If I can find homes for sale or list my own home for sale on the Internet, why do I need a real estate agent?

The Internet and the various Web sites that list homes for sale are fantastic resources that the professional real estate community has embraced. If you are beginning your search for a home, please visit the "Search for Homes" link on this site where you can search all the listings in the Metro area.

The internet can help you zero in on a neighborhood that you like, consider and evaluate more homes in less time, and provide a wealth of information about financing a home. The services of a real agent or broker add value to your initial research. In preparing the home for sale, we can recommend small improvements that may add thousands of dollars to the value of the home. We can steer you through the many steps involved in financing and closing. And our skills as negotiators can help you obtain the best price for a home, whether you are buying or selling.

1. DON'T.. buy or lease an auto. The lender looks carefully at the debt-to-income ratio and a large payment such as a car lease or loan can greatly impact those ratios and prevent you from qualifying. Also, each time an auto dealer or car insurance company checks your credit, your credit rating will be reduced.

2. DON'T.. be tempted by low introductory rates or store discounts offered with new credit cards. Each time a creditor opens an account for you they check your credit. Each time they check your credit, an inquiry is created in your credit file, which reduces your credit rating. And each new account that is opened will further reduce your credit rating because you are taking on more debt.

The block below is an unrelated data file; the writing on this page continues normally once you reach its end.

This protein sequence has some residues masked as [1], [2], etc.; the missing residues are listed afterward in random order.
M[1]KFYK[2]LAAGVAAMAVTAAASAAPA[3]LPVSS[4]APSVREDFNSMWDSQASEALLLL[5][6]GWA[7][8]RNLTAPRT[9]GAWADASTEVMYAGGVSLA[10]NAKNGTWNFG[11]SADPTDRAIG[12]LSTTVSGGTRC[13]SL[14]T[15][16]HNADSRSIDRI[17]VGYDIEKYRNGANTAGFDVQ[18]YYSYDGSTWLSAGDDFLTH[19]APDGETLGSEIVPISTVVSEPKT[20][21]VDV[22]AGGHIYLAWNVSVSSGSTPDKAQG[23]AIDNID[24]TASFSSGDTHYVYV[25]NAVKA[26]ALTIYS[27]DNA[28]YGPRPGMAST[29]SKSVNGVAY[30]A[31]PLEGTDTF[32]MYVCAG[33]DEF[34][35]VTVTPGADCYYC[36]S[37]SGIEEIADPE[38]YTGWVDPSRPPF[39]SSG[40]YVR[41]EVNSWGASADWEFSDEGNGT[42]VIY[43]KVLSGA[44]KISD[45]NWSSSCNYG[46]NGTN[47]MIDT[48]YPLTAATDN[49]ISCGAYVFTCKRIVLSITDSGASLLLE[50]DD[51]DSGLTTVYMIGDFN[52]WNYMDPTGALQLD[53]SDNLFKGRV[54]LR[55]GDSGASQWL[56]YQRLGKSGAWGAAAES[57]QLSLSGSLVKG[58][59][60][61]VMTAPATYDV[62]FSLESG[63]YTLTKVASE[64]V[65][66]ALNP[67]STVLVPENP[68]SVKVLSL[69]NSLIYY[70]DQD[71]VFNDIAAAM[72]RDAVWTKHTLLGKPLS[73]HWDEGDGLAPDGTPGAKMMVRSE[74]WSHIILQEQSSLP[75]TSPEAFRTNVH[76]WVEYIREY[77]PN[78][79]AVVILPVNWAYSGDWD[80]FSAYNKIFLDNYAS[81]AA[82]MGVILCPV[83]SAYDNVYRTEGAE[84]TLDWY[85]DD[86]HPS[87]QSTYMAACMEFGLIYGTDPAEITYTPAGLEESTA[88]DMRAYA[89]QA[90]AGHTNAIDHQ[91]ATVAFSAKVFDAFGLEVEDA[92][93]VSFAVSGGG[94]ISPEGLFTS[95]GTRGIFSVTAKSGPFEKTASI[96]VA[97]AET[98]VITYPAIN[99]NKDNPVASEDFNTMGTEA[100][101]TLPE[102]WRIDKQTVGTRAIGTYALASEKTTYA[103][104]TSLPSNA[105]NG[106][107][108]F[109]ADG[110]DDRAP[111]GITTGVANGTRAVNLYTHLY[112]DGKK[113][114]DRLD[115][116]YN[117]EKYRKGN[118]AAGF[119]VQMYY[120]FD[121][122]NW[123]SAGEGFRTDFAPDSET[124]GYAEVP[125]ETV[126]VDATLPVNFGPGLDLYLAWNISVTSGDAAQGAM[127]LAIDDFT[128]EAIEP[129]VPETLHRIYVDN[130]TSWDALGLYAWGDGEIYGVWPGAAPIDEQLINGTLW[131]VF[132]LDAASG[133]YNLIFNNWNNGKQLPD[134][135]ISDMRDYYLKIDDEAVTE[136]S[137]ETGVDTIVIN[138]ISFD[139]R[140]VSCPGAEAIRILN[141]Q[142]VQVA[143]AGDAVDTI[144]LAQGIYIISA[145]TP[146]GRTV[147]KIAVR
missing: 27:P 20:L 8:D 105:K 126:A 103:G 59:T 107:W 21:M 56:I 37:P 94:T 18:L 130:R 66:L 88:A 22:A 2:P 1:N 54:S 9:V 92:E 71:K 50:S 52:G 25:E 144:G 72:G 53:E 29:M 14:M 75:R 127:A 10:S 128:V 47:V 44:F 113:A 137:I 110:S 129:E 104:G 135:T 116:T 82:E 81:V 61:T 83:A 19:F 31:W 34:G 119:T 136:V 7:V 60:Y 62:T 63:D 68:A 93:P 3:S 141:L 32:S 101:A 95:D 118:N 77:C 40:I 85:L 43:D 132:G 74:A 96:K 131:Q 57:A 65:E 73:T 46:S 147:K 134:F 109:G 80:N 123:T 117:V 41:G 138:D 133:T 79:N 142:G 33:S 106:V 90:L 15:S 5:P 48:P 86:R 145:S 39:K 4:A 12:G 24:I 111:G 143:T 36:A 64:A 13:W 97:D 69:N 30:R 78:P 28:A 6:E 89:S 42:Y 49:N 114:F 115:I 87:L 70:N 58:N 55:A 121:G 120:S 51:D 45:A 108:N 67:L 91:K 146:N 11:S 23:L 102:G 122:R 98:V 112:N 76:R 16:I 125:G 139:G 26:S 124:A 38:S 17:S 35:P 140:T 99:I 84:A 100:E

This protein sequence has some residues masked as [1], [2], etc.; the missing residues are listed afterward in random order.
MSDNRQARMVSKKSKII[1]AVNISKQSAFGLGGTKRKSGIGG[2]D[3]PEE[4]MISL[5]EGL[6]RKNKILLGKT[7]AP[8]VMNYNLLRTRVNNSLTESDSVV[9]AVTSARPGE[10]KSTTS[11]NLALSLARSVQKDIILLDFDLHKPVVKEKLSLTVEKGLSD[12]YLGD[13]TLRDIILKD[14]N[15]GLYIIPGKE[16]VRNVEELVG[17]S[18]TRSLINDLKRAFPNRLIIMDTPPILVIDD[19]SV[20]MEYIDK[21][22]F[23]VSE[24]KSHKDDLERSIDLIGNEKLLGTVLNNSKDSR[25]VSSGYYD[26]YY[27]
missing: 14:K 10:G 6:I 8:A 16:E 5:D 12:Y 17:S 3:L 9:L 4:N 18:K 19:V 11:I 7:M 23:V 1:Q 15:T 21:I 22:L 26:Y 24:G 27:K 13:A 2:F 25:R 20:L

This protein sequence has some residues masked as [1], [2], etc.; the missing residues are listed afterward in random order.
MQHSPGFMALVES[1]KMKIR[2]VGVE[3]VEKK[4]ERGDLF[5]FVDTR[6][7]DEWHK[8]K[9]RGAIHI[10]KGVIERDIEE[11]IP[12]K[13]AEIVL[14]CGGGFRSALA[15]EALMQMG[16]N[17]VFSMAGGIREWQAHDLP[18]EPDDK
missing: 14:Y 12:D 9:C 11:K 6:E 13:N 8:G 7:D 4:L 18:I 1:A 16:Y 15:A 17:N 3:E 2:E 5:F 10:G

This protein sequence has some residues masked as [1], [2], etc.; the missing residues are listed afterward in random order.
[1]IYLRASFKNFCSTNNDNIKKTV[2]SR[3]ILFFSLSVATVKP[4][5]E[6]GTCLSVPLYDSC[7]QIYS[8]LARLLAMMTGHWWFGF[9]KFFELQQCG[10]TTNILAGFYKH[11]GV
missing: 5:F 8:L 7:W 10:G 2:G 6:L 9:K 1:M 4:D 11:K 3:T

3. DON'T.. move assets from One bank to another. These show up as new accounts or large deposits and complicate the application process, as you must then document the source of funds for each new account. It is better to let the lender verify each account before you move the funds around.

4. DON'T.. change jobs Even if you earned bonuses or commissions in your previous job, the lender may not be able to use this income in a new job until you have a year or two of earnings history behind you, which could seriously impact your ability to qualify for a loan.

5. DON'T.. buy new furniture or major appliances for the "new house". If the new purchase increases your debt load, it can disqualify you from the loan or deplete your funds to close. And don't forget, each time someone checks your credit or you open a new account, your credit rating will be reduced.

6. DON'T.. attempt to consolidate bills before speaking to your lender. The lender can advise you if this needs to be done.

7. DON'T.. pack or ship information that may be needed for the loan application. Important paperwork such as w-2's, divorce decrees, and tax returns should not be sent with your household goods. Duplicate copies can take weeks.

8. DON'T.. throw away paystubs and bank statements. Save everything until after your loan closes. You will need to produce one to two months' worth of documentation when you apply for your loan, and you may need to provide additional paperwork prior to closing. If you have done any of these, contact your lender. Even if you have been pre-qualified. They can help you re-qualify if necessary and advise you of your options.